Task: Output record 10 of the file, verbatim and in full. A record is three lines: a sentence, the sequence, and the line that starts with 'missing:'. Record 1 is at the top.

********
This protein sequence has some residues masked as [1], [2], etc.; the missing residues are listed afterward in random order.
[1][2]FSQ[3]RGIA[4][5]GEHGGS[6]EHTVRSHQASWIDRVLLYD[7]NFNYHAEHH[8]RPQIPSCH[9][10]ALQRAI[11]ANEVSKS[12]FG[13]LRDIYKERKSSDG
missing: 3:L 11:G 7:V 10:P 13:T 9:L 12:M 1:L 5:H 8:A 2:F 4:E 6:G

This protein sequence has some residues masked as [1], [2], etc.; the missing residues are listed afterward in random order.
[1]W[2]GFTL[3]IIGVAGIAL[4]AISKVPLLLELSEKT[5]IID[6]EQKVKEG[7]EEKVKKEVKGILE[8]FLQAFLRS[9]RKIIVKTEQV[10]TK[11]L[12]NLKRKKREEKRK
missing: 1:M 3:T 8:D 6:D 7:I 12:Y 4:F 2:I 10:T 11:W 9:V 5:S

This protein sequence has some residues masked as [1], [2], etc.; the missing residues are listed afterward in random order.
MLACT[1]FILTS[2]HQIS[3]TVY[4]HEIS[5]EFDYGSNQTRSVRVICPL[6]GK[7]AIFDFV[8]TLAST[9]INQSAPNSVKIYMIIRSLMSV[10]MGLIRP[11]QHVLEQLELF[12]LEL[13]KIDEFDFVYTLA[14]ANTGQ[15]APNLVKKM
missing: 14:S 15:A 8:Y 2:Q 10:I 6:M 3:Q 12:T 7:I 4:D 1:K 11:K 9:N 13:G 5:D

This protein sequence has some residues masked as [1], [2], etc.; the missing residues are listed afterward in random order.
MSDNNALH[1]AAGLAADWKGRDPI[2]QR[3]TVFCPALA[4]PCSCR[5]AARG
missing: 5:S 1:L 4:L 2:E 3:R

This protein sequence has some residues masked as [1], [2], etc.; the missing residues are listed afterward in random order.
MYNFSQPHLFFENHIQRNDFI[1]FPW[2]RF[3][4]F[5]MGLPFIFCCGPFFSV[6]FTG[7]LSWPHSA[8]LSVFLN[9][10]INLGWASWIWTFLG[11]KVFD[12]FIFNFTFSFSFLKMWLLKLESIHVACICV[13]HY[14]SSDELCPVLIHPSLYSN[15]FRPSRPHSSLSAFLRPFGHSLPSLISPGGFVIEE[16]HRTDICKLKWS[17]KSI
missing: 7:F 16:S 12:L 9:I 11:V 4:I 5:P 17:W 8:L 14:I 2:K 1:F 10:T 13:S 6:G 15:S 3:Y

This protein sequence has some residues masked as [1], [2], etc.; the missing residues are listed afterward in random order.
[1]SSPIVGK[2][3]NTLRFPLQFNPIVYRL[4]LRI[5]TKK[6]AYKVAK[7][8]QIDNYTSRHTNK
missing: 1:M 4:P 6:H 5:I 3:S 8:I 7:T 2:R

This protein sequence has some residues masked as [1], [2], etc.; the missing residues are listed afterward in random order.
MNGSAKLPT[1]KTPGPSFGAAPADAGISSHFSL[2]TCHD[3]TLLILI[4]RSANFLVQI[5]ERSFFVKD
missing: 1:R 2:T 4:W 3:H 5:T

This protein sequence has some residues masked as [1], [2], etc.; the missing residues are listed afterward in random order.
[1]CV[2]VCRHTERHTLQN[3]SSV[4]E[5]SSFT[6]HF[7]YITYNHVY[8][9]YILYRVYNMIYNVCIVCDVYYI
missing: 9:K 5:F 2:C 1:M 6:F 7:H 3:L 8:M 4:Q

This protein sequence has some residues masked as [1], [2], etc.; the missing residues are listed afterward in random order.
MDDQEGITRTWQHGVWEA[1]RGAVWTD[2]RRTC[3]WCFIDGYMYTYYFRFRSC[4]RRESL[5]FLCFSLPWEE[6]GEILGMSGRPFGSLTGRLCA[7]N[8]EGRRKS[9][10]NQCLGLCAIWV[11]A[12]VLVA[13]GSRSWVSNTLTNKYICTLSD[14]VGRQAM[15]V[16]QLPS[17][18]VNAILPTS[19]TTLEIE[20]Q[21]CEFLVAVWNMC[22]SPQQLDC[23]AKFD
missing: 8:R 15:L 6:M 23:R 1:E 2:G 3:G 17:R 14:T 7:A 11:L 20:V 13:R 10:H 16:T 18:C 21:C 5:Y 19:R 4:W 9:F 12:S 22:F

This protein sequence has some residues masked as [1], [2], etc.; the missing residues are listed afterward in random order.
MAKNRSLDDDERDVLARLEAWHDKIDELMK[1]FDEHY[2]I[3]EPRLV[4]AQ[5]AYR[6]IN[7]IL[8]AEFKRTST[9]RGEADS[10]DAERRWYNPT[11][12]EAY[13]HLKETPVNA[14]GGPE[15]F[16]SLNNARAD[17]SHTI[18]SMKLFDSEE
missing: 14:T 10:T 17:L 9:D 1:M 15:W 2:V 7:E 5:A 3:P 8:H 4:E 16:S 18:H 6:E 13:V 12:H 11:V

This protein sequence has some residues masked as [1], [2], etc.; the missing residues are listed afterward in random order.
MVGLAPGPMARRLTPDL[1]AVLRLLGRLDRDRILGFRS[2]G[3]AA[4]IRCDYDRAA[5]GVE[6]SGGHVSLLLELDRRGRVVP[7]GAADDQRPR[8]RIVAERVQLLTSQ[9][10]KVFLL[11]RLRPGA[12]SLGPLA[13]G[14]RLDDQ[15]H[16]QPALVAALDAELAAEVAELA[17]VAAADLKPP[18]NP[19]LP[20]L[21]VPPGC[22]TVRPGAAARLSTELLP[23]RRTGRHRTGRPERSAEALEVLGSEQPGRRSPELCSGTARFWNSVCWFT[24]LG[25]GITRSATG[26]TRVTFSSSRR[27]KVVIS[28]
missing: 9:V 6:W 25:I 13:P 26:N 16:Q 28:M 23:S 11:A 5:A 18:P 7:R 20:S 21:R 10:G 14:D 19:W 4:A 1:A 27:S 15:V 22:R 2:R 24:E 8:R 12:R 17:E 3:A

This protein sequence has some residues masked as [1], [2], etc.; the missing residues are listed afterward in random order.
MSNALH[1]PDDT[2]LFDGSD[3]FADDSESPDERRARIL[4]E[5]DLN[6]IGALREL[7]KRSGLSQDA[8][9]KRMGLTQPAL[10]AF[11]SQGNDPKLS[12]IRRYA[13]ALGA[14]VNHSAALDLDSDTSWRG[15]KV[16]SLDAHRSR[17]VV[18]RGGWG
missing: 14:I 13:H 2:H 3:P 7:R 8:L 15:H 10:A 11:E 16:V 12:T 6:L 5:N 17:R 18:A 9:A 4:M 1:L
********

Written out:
This protein sequence has some residues masked as [1], [2], etc.; the missing residues are listed afterward in random order.
MAKNRSLDDDERDVLARLEAWHDKIDELMK[1]FDEHY[2]I[3]EPRLV[4]AQ[5]AYR[6]IN[7]IL[8]AEFKRTST[9]RGEADS[10]DAERRWYNPT[11][12]EAY[13]HLKETPVNA[14]GGPE[15]F[16]SLNNARAD[17]SHTI[18]SMKLFDSEE
missing: 14:T 10:T 17:L 9:D 1:M 15:W 2:V 7:E 5:A 3:P 8:H 4:E 16:S 18:H 6:E 13:V 12:H 11:V